Texas sales tax revenues in May jumped to an all-time monthly record, signaling to critics of this year’s state budget deal that lawmakers could have done more in the way of tax relief.
The state sales tax revenues last month totaled $3.01 billion, a 9 percent increase over sales tax collections in May 2018, according to Texas Comptroller Glenn Hegar.
“State sales tax revenue growth was propelled by both business and consumer spending,” Hegar said in a prepared statement. “The strongest growth was in remittances from the manufacturing, wholesale trade and services sectors, with strength apparent in the retail trade sector as well.”
The Texas Public Policy Foundation recently criticized state lawmakers for producing a 2020-21 budget that increases appropriations 12.5 percent over the 2018-19 budget and produced little in the way of immediate property tax relief for homeowners. Instead, the budget plan restricts the growth of property tax revenues in future years.
The sales tax provides the largest share of revenues for state budgets, according to Hegar’s office. It represents 57 percent of tax levies in Texas, which doesn’t have a state income tax.
Talmadge Heflin, director of the foundation’s Center for Fiscal Policy, said a portion of revenue growth should always be returned to taxpayers through tax cuts. The legislature should have done more to provide property tax relief, Heflin said.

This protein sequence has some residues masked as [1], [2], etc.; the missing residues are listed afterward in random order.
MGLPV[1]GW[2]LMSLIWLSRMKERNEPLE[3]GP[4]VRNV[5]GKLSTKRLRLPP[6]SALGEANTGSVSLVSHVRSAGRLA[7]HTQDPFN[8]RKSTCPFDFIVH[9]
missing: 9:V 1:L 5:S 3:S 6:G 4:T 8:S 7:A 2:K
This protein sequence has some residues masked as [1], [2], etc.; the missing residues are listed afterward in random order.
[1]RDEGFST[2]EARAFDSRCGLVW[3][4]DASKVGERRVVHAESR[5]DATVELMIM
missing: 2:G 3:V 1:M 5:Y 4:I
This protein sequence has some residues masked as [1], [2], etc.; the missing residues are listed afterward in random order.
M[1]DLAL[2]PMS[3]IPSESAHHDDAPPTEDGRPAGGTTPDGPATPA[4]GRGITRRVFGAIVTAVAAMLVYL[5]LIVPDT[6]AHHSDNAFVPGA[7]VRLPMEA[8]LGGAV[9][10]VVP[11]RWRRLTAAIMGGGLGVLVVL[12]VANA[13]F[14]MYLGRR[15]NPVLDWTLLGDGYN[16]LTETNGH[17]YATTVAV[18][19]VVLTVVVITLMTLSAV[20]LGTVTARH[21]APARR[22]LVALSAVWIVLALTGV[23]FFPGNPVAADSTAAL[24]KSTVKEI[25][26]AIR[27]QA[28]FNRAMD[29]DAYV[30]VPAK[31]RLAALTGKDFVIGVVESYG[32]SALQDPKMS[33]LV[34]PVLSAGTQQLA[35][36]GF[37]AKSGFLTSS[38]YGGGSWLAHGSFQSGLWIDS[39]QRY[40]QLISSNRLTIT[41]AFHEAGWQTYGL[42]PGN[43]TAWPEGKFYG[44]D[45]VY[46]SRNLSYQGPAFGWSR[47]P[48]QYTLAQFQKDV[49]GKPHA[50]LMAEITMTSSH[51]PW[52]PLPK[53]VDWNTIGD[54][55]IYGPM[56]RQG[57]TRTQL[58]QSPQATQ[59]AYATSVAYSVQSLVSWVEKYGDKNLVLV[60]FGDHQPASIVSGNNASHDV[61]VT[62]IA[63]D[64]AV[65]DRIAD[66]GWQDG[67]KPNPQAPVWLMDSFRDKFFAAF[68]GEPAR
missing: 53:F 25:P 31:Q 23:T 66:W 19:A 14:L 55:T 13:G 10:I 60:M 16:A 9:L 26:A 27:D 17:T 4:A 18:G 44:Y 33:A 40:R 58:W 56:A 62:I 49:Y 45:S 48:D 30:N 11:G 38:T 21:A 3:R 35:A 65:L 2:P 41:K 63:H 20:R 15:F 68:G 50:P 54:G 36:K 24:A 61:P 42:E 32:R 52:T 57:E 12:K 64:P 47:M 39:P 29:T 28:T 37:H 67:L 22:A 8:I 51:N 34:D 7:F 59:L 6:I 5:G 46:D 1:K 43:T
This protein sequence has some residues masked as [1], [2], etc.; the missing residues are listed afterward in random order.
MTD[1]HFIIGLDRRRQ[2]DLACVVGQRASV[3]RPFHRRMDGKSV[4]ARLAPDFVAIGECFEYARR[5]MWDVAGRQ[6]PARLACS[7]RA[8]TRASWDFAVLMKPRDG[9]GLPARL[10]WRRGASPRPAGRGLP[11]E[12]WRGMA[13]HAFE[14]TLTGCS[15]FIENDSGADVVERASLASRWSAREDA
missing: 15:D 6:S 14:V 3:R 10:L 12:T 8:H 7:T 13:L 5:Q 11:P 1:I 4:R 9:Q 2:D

“We believe they should have been more aggressive in that area,” he told The Center Square.
Heflin also pointed to other indications of state’s economic health, including a 28 percent year-over-year increase in natural gas production taxes and a 16 percent boost in oil production taxes. The franchise tax on businesses, meanwhile, brought in $3.47 billion last month, a 7.4 increase over what it was in May 2018, according to the Comptroller’s Officer.
The sales tax revenues are a good indication of near-term economic health in the state, according to Heflin.
“Companies pay roughly half of the sales tax,” he said. “That’s an indication they’re doing well.”
The position of sales tax critics that the tax is regressive and often volatile is off base, Heflin said.
“The sales tax is the least burdensome because people have the option of buying or not buying,” he said. “...That’s the one tax that people have more control of than others.”